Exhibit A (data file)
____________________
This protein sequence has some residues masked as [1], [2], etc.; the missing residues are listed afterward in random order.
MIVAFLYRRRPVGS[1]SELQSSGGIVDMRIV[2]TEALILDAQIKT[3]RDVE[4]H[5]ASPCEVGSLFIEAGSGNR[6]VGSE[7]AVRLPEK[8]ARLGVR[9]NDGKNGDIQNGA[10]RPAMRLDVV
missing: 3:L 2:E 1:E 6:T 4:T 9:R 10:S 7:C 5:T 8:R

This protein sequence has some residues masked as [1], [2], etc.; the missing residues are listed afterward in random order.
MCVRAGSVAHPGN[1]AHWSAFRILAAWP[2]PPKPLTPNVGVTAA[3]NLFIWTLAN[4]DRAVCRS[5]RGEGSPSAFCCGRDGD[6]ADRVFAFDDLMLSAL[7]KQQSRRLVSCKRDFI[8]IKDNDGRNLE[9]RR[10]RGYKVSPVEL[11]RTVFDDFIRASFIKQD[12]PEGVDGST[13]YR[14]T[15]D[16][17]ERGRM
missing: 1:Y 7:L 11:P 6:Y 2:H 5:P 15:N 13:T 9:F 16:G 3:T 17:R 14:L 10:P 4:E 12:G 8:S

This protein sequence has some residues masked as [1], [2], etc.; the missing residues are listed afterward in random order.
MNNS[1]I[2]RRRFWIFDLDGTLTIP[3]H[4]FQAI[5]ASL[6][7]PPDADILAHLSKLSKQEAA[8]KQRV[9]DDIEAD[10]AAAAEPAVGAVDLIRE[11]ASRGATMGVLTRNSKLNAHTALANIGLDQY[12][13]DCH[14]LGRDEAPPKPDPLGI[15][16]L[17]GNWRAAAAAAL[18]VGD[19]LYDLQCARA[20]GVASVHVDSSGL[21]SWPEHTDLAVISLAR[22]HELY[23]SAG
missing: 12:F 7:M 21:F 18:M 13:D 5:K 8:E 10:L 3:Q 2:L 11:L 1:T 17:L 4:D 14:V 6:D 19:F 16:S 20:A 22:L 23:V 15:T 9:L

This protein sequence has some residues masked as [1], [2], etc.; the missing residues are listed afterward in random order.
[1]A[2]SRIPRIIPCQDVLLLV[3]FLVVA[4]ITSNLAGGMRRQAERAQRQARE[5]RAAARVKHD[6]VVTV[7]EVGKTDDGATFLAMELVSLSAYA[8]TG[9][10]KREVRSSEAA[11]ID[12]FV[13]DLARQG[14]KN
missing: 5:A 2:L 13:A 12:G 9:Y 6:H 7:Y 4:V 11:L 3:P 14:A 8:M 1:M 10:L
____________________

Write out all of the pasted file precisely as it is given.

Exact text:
This protein sequence has some residues masked as [1], [2], etc.; the missing residues are listed afterward in random order.
MIVAFLYRRRPVGS[1]SELQSSGGIVDMRIV[2]TEALILDAQIKT[3]RDVE[4]H[5]ASPCEVGSLFIEAGSGNR[6]VGSE[7]AVRLPEK[8]ARLGVR[9]NDGKNGDIQNGA[10]RPAMRLDVV
missing: 3:L 2:E 1:E 6:T 4:T 9:R 10:S 7:C 5:T 8:R

This protein sequence has some residues masked as [1], [2], etc.; the missing residues are listed afterward in random order.
MCVRAGSVAHPGN[1]AHWSAFRILAAWP[2]PPKPLTPNVGVTAA[3]NLFIWTLAN[4]DRAVCRS[5]RGEGSPSAFCCGRDGD[6]ADRVFAFDDLMLSAL[7]KQQSRRLVSCKRDFI[8]IKDNDGRNLE[9]RR[10]RGYKVSPVEL[11]RTVFDDFIRASFIKQD[12]PEGVDGST[13]YR[14]T[15]D[16][17]ERGRM
missing: 1:Y 7:L 11:P 6:Y 2:H 5:P 15:N 13:T 9:F 16:G 3:T 17:R 14:L 10:P 4:E 12:G 8:S

This protein sequence has some residues masked as [1], [2], etc.; the missing residues are listed afterward in random order.
MNNS[1]I[2]RRRFWIFDLDGTLTIP[3]H[4]FQAI[5]ASL[6][7]PPDADILAHLSKLSKQEAA[8]KQRV[9]DDIEAD[10]AAAAEPAVGAVDLIRE[11]ASRGATMGVLTRNSKLNAHTALANIGLDQY[12][13]DCH[14]LGRDEAPPKPDPLGI[15][16]L[17]GNWRAAAAAAL[18]VGD[19]LYDLQCARA[20]GVASVHVDSSGL[21]SWPEHTDLAVISLAR[22]HELY[23]SAG
missing: 12:F 7:M 21:F 18:M 13:D 5:K 8:E 10:L 3:Q 2:L 11:L 1:T 17:L 4:D 14:V 6:D 19:F 16:S 20:A 22:L 23:V 15:T 9:L

This protein sequence has some residues masked as [1], [2], etc.; the missing residues are listed afterward in random order.
[1]A[2]SRIPRIIPCQDVLLLV[3]FLVVA[4]ITSNLAGGMRRQAERAQRQARE[5]RAAARVKHD[6]VVTV[7]EVGKTDDGATFLAMELVSLSAYA[8]TG[9][10]KREVRSSEAA[11]ID[12]FV[13]DLARQG[14]KN
missing: 5:A 2:L 13:A 12:G 9:Y 6:H 7:Y 4:V 11:L 3:P 14:A 8:M 1:M 10:L